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Don't buy the hype pitched by health imposters

June 08, 2011|By Loa Blasucci

We’re a nation of consumers. I am fascinated by the number of products that appeal to our senses because of their names. Names like “energy bar” or “sports drink.” The names alone suggest we may need them if we want to participate in sports or have energy.

But a closer look leaves me in awe of the power of marketing. With around 250 calories, 9 grams of fat and nearly 20 grams of sugar, some energy bars are surprisingly similar to a Snickers bar. But something about eating a candy bar in the afternoon is going to give me a whole lot more guilt than eating something called an energy bar.

We buy sports drinks thinking we need electrolytes, and for a high performance athlete, who has practiced vigorously for an hour or more, replacing fluids with electrolytes is a good idea. Electrolytes assist with rapid rehydration. It’s up to us to decide how important rapid hydration and the idea of a name is.

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But maybe sports drinks aren’t all that sportsmanlike. Along with the electrolytes, you get food dyes, like brilliant blue #2 or yellow #5 (tartrazine), and a rich dose of added sugar. Food dyes have been implicated in allergic reactions and known to trigger episodes of asthma. Additionally, there has been some research by the FDA that links food dyes to thyroid tumors and allergic responses. For many parents, the hyperactivity and behavioral changes in their children are so noticeable, they steer clear of sports drinks for their kids.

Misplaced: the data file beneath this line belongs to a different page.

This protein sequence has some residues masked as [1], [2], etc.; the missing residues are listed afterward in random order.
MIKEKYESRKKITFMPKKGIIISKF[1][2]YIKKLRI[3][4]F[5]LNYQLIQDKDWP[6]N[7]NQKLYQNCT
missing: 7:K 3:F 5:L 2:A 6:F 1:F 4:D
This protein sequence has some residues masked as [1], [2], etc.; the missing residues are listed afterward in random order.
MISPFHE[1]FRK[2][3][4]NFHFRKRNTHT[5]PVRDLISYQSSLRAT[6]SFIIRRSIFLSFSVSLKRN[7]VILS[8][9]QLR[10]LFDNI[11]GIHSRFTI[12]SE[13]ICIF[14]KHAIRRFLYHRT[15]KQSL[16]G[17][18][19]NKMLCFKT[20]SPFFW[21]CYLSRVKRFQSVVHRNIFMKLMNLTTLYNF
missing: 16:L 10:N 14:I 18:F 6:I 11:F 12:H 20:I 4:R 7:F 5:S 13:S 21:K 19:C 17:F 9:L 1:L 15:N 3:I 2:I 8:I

Researchers from the University of Connecticut, University of Arkansas and the U.S. Army Research Institute of Environmental Medicine found that nonfat chocolate milk may help to repair muscles better than sports drinks. They took muscle biopsies of runners after they had exercised and found their muscles repaired more efficiently after drinking 16 ounces of nonfat chocolate milk than when they drank sports drinks. I’m not recommending post-workout chocolate milk, just pointing out that, in many ways, the jury is still out as to the necessity of sports drinks and energy bars.

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